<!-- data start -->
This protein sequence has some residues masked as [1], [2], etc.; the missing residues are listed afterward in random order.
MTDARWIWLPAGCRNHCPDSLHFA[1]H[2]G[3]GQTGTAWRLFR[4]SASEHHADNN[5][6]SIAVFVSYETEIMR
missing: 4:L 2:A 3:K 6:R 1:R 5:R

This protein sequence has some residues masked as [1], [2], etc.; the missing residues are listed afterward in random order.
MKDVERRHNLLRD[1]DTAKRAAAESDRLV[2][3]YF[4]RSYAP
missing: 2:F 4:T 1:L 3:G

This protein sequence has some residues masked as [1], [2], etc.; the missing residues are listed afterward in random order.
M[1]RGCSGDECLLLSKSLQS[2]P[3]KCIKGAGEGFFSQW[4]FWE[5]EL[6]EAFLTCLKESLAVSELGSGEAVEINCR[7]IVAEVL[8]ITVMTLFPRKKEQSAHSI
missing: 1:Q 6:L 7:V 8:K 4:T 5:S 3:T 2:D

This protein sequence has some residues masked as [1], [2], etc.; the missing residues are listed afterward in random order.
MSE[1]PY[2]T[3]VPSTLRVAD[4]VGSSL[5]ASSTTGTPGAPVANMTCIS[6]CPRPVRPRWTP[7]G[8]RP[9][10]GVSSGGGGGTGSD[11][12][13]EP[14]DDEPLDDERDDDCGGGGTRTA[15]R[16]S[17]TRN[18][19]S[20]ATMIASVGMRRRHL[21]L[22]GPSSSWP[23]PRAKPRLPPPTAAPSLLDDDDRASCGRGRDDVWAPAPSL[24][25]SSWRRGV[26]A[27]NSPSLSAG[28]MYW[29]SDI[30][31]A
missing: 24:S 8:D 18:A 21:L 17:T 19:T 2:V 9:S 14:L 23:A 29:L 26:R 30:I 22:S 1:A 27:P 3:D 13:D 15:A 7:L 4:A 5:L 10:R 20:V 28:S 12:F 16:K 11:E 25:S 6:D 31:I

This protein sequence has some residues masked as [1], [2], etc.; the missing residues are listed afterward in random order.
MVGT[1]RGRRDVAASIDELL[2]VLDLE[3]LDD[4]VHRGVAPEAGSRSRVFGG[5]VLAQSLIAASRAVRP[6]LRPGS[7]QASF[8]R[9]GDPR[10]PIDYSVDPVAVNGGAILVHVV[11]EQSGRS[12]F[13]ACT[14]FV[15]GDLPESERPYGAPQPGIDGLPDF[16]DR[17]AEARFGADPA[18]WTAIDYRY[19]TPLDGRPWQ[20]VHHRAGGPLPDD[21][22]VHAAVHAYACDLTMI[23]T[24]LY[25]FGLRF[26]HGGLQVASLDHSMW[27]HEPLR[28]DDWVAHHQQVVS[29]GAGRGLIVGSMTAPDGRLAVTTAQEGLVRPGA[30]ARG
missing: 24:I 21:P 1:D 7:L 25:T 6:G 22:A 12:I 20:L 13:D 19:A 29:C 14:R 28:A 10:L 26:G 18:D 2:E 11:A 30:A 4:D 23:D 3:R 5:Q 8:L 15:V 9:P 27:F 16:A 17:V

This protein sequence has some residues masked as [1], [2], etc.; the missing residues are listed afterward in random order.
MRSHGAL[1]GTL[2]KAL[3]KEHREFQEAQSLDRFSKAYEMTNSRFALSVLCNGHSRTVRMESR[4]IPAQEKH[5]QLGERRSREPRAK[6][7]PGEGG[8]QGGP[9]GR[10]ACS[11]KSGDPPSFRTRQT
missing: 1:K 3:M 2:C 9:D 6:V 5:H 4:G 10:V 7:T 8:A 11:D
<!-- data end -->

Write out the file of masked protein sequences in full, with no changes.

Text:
This protein sequence has some residues masked as [1], [2], etc.; the missing residues are listed afterward in random order.
MTDARWIWLPAGCRNHCPDSLHFA[1]H[2]G[3]GQTGTAWRLFR[4]SASEHHADNN[5][6]SIAVFVSYETEIMR
missing: 4:L 2:A 3:K 6:R 1:R 5:R

This protein sequence has some residues masked as [1], [2], etc.; the missing residues are listed afterward in random order.
MKDVERRHNLLRD[1]DTAKRAAAESDRLV[2][3]YF[4]RSYAP
missing: 2:F 4:T 1:L 3:G

This protein sequence has some residues masked as [1], [2], etc.; the missing residues are listed afterward in random order.
M[1]RGCSGDECLLLSKSLQS[2]P[3]KCIKGAGEGFFSQW[4]FWE[5]EL[6]EAFLTCLKESLAVSELGSGEAVEINCR[7]IVAEVL[8]ITVMTLFPRKKEQSAHSI
missing: 1:Q 6:L 7:V 8:K 4:T 5:S 3:T 2:D

This protein sequence has some residues masked as [1], [2], etc.; the missing residues are listed afterward in random order.
MSE[1]PY[2]T[3]VPSTLRVAD[4]VGSSL[5]ASSTTGTPGAPVANMTCIS[6]CPRPVRPRWTP[7]G[8]RP[9][10]GVSSGGGGGTGSD[11][12][13]EP[14]DDEPLDDERDDDCGGGGTRTA[15]R[16]S[17]TRN[18][19]S[20]ATMIASVGMRRRHL[21]L[22]GPSSSWP[23]PRAKPRLPPPTAAPSLLDDDDRASCGRGRDDVWAPAPSL[24][25]SSWRRGV[26]A[27]NSPSLSAG[28]MYW[29]SDI[30][31]A
missing: 24:S 8:D 18:A 21:L 17:T 19:T 2:V 9:S 14:L 23:A 29:L 26:R 30:I 22:S 1:A 27:P 3:D 13:D 15:A 7:L 4:A 5:L 10:R 20:V 28:S 12:F 16:K 11:E 25:S 6:D 31:I

This protein sequence has some residues masked as [1], [2], etc.; the missing residues are listed afterward in random order.
MVGT[1]RGRRDVAASIDELL[2]VLDLE[3]LDD[4]VHRGVAPEAGSRSRVFGG[5]VLAQSLIAASRAVRP[6]LRPGS[7]QASF[8]R[9]GDPR[10]PIDYSVDPVAVNGGAILVHVV[11]EQSGRS[12]F[13]ACT[14]FV[15]GDLPESERPYGAPQPGIDGLPDF[16]DR[17]AEARFGADPA[18]WTAIDYRY[19]TPLDGRPWQ[20]VHHRAGGPLPDD[21][22]VHAAVHAYACDLTMI[23]T[24]LY[25]FGLRF[26]HGGLQVASLDHSMW[27]HEPLR[28]DDWVAHHQQVVS[29]GAGRGLIVGSMTAPDGRLAVTTAQEGLVRPGA[30]ARG
missing: 24:I 21:P 1:D 7:L 25:T 6:G 22:A 12:I 20:L 13:D 19:A 29:C 14:R 28:A 10:L 26:G 18:D 2:E 11:A 30:A 4:D 23:D 3:R 5:Q 8:L 15:V 9:P 27:F 16:A 17:V

This protein sequence has some residues masked as [1], [2], etc.; the missing residues are listed afterward in random order.
MRSHGAL[1]GTL[2]KAL[3]KEHREFQEAQSLDRFSKAYEMTNSRFALSVLCNGHSRTVRMESR[4]IPAQEKH[5]QLGERRSREPRAK[6][7]PGEGG[8]QGGP[9]GR[10]ACS[11]KSGDPPSFRTRQT
missing: 1:K 3:M 2:C 9:D 6:V 5:H 4:G 10:V 7:T 8:A 11:D